Steve's Reviews > I Curse the River of Time

I Curse the River of Time by Per Petterson
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's review
Jun 16, 2010

really liked it
bookshelves: novels, translations
Read from June 11 to 15, 2010

I Curse The River Of Time has a lot in common with Per Petterson's other novels: a narrator fairly unmoored and adrift, digging through memories to make sense of how the past has arrived at the present. This time, that back-and-forth between past and present isn't limited to a specific series of memories, but rather a number of memories from various times in the narrator's life, which makes for a somewhat jumpier flow between scenes but makes the character's mental chaos more tangible (it's most similar to In The Wake, in that sense).

Protagonist Arvid has hitched himself to failures in both his political and personal lives, and at the fall of the Berlin Wall in 1989 finds himself questioning all the choices that delivered him where he is -- almost divorced, losing his mother, caught between social classes, a committed if ineffective Communist when it no longer matters, and not quite an adult at 37 (most of which is clear in the opening pages, so I shouldn't be spoiling anything there). He's discovering, if not quite accepting, that there's a point in life when it's no longer possible to become a different version of yourself than the one you already are, which resonates with the issues of working class politics and "escape" through literature and learning that are at the core of Arvid's relationships and tenuous identity. The ease with which Petterson weaves together the political and personal lets a story full of "big ideas" avoid being didactic or oppressive, but I think that's also helped by the fact that as much as Arvid defines himself by his Party affiliation, most of his active Communism happens in the margins. As does much of his life, because he seems to be perpetually arriving at the wrong time, insisting on going where he's not wanted, and proving his own existence by making others confirm it when there's no way to ignore him. Who Arvid _thinks_ he is, or _wants_ himself to be, then, isn't really who he is to anyone else -- and it's those moments when we see Arvid as others might that he really becomes complex as a character.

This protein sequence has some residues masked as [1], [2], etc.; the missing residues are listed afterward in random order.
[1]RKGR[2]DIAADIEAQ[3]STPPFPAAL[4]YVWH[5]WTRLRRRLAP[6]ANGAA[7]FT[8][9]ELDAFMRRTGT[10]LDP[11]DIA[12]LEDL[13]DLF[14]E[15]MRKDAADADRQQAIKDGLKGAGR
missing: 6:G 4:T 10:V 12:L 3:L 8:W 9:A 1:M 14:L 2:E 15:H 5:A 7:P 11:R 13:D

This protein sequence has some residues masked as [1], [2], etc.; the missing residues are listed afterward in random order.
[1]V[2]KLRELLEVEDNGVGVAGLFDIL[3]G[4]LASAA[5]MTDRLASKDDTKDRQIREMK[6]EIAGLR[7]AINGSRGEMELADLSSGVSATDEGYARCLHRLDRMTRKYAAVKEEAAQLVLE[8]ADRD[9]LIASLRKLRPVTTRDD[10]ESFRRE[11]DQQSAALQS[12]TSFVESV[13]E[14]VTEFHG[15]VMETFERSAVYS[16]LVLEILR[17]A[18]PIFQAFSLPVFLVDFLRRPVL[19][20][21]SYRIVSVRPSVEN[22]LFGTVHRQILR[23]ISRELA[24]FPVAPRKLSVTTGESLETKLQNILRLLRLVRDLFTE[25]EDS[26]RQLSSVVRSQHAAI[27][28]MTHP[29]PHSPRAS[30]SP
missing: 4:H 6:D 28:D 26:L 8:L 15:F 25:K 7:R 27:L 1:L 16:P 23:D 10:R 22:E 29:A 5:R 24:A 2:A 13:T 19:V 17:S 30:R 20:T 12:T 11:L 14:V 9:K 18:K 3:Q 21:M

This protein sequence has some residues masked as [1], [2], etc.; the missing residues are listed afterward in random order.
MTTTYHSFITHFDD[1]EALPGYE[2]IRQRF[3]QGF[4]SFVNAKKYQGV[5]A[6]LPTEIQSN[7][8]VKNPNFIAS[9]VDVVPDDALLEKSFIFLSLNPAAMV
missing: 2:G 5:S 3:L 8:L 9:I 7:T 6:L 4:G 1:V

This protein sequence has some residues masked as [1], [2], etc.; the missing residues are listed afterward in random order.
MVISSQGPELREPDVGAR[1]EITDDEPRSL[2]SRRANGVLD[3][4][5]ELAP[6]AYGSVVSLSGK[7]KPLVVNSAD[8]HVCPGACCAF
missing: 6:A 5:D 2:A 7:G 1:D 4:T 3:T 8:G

Unlike Petterson's other narrators, though, who are sympathetic in their flaws and mistakes, Arvid seems a bit static and even a little pathetic: he's got the same problems in the present he had in the past, and doesn't seem particularly troubled by that as he still looks for someone else (his mother, mostly) to fix things for him. All he really seems to want is for nothing to change, whether it's the stasis of social class or the preservation of his marriage or avoiding the mortality of his mother. He has a habit of closing his eyes, childlike, to avoid the unpleasant, and daydreams of falling into blackholes to avoid what he'd rather not face. In fact, Arvid's mother was the more interesting character -- she's the center of his universe, and the center of the novel, too, because unlike her son she has made difficult choices and has lived with them bravely. And though it takes a bit of awkward authorial "cheating" to get there, the gradual revelation of how she views her own son was, for me, the most crucial, powerful thread. So ultimately, while the questions the novel asks and explores are compelling, and as engrossed as I was, at times I wished to get out of Arvid's head in a way I haven't with Petterson's other protagonists. But I don't mean that to sound accidental: all along, and especially in the flashes of perspective from other characters, the Arvid's one-dimensional narration seemed intentional and controlled, and I trusted the author, so that frustration never made me want to _stop_ reading but instead added another layer to engage.
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